And you don't have to be a supergenius to figure it out (because I know I'm not even a genius). So that must have been how supergenius Osama planned it, and it must have been how it was carried out. Right? As we all know, wrong. Osama did it in the worst way possible. A way guaranteed to fail. In fact it was such a totally fucking crap plan that Osama makes Inspector Clousseau look like the world's smartest and most competent man.

But wait, I hear you say. On 9-11, Dick Cheney was personally supervising several exercises designed to test the response to a situation exactly like what happened that day (how coincidental) even though "nobody would ever have anticipated aircraft being used as missiles." Maybe Osama got wind of that and figured out he could do it the way he did, burning off valuable fuel, rather than the sensible way that maximized fuel.

That doesn't fly. In the first place, why would Osama trust such information? It could well be that the CIA had learned of his plans and was feeding him disinformation in the hope of luring him into doing it the stupid way so that the USAF would have a bigger safety margin in the amount of time needed to intercept. In the second place, why waste all that fuel doing it the stupid way? In the third place, he had to have figured that the exercise would be a full end-to-end test involving interceptors because the fighters would have no knowledge of the hijacked plane's altitude once it switched its transponder of and, anyway, part of the exercise would be checking that the fighters scrambled and intercepted within the specified time. In the fourth place he had to have figured out that the military top brass would be observing results and be comparing when a plane was intercepted against when it was scheduled to misbehave: as soon as one of Osama's hijacked planes misbehaved the top brass would realize it was a real hijack.

Ah, you say, but it was an exercise so the fighters would have been fitted with dummy weapons to prevent accidents. Maybe, but a sane exercise would plan for the possibility that a real hijack might occur in the middle of the exercise and plan accordingly. But even if not, the fighter pilots had another option.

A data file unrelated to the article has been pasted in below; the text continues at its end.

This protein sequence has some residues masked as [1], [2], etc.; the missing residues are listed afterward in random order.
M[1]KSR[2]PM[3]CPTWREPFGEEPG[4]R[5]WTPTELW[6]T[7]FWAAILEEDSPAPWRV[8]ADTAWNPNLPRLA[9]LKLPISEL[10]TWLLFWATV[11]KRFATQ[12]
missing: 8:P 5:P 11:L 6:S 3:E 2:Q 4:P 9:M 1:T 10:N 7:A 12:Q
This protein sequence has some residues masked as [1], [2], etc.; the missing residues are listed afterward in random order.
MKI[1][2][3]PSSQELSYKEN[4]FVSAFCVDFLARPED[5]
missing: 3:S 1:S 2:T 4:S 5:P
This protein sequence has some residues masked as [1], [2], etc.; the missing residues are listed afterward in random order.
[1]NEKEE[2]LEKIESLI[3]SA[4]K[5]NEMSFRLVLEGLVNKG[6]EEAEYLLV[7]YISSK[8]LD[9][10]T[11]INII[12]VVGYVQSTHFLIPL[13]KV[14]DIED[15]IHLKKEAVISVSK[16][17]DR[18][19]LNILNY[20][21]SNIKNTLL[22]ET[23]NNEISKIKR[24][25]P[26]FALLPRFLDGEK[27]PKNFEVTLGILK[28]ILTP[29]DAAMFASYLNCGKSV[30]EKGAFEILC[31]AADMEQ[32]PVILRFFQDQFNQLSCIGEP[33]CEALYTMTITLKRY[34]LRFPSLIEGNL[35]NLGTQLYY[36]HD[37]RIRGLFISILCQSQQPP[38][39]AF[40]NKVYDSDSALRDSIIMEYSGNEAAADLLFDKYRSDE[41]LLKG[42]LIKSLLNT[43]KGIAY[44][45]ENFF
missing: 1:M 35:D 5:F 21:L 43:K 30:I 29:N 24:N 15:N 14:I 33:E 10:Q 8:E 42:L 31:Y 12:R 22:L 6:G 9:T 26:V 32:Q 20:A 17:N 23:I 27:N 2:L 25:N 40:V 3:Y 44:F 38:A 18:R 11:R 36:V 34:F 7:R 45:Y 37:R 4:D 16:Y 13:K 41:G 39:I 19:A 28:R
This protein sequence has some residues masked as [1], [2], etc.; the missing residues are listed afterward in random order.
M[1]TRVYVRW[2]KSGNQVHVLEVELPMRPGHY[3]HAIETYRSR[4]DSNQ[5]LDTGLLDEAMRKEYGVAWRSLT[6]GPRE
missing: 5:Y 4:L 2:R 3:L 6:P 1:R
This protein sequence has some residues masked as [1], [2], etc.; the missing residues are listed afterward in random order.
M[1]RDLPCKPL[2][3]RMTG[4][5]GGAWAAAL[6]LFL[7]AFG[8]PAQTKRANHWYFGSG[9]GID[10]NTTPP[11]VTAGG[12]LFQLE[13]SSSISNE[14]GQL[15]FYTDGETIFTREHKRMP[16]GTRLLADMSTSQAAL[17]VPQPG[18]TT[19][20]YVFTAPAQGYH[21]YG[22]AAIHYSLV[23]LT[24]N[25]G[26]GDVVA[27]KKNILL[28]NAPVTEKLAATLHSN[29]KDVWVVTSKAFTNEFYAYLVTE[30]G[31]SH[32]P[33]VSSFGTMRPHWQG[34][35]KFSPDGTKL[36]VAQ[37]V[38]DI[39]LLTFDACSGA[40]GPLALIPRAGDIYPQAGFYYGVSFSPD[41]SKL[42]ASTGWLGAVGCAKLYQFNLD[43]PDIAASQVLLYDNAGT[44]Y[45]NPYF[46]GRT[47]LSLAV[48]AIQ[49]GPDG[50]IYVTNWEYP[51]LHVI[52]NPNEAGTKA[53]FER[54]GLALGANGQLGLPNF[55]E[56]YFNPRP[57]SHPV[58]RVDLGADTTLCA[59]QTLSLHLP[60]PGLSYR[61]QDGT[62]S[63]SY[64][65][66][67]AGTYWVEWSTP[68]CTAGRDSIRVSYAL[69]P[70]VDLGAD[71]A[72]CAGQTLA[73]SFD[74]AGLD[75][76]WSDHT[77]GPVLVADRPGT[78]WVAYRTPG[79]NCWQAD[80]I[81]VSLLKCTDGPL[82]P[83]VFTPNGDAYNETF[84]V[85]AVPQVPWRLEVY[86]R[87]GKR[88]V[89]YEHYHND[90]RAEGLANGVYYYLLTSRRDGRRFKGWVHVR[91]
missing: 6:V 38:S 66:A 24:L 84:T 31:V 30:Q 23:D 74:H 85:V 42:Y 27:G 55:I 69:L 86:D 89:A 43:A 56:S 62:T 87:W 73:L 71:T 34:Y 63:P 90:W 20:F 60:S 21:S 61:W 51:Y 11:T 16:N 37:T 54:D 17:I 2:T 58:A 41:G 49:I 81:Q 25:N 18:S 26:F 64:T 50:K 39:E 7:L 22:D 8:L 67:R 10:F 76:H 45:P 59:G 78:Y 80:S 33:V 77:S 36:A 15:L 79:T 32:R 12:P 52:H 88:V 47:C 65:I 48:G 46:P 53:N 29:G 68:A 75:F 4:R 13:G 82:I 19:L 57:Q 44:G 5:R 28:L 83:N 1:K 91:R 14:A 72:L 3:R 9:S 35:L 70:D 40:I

Air Force pilots of many countries have found themselves in a crippled aircraft. Normally they eject and let the aircraft crash. But in cases where they are near a populated area and there is a chance that the aircraft will kill civilians, they stay with the aircraft right to the end in order to guide it to an unpopulated (or at least less-densely populated) area. They haven't been given orders that they must do that, they do it from a sense of duty. They knew when they signed up that one day they might have to give their lives to protect their fellow countrymen, so they stay with the aircraft until it hits the ground. With that sort of tradition, do you think there is any USAF pilot who would not have willingly rammed a hijacked plane about to hit the World Trade Center?

The only reason that Osama succeeded is that the Bush administration, the intelligence agencies, ATC, NORAD, and the USAF were all apparently even more staggeringly, bumblingly incompetent than Osama was. Apparently, rather than being a battle between the mighty, competent, smart US and supergenius Osama, it was a battle of the clowns. Or maybe not...

It all makes sense if it was an inside job. One in which Dick Cheney's exercises were designed to confuse the hell out of ATC and delay them reporting to NORAD and the USAF. Those four hijacked planes were assumed to be part of the exercise. An exercise that should have been a full end-to-end test of interception times and that should have made provision for a real hijack occurring during the exercise (especially after the August 6th Presidential Daily Brief warning that Osama was determined to hijack planes and attack the United States) but, as events of that day clearly show us, did not do end-to-end tests or allow for the possibility of a real hijacking occuring at the same time.